San Clemente is currently in litigation with three homeless advocacy groups, who on behalf of three homeless people, filed a complaint back in February against the county, San Clemente, and four other south county cities, including Dana Point, San Juan Capistrano, Aliso Viejo and Irvine.
The Housing is a Human Right lawsuit argues that anti-camping ordinances and other laws violate homeless civil rights.
U.S. District Judge David O. Carter was originally assigned to the case but was removed from the lawsuit in mid-June amidst multiple cities’ complaints that Carter was bias due to his previous involvement in 2018 homeless-related settlements in north and central Orange County.
U.S. District Judge Percy Anderson is now overseeing the lawsuit.
In a June 30 filing, the attorneys representing the homeless requested that San Clemente’s five-week-old temporary homeless encampment at 380 Avenida Pico be closed down.
“Under threat of arrest, the City forced unhoused people to move to a barren piece of land previously found unfit for human or animal habitation,” the court document states.
The request alleges that the site, located on a half-acre city storage lot atop a hill, has been repeatedly deemed unfit for human habitation; is not disability accessible; has no shade, potable water or electricity and lacks adequate sanitation and servicing of its portable toilets, among other complaints.
On July 1, the city of San Clemente’s lawyers responded, calling the plaintiffs’ application for a temporary restraining order “substantively groundless” and “borders on frivolous.”
The city asked the federal court to deny the application and order the plaintiffs to reimburse San Clemente for its costs and legal fees.
Attorneys representing San Clemente stated that as a temporary means of alleviating a host of health, safety, environmental and related problems associated with homeless encampments, the city enacted an ordinance limiting camping on public property to a designated zone.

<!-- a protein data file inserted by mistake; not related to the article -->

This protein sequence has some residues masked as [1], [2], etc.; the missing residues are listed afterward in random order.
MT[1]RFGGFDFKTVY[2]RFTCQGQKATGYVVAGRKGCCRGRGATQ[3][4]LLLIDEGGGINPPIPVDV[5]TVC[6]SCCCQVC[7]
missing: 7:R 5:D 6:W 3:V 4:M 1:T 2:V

Lawyers continued, “The City provides security, ADA-compliant restrooms, and outreach services at the site. While Plaintiffs and their declarants (all but one of whom are not even parties to this case and are therefore irrelevant) press a laundry-list of complaints about the site—everything from insufficient toilet paper, to lack of electrical outlets to charge phones, to lack of nearby parking for volunteers who deliver food and water to them—none of this comes anywhere close to violating the Constitution or the Americans with Disabilities Act (“ADA”). And it certainly does not justify the extraordinary remedy of an ex parte TRO.”
The city’s attorneys say homeless people at the site are free to seek shade elsewhere during the day, and that the city has no duty to provide campers with drinking water, electricity or qualified personnel who have “training on trauma informed care,” court documents stated.
It is not known when Judge Anderson will rule on the temporary restraining order.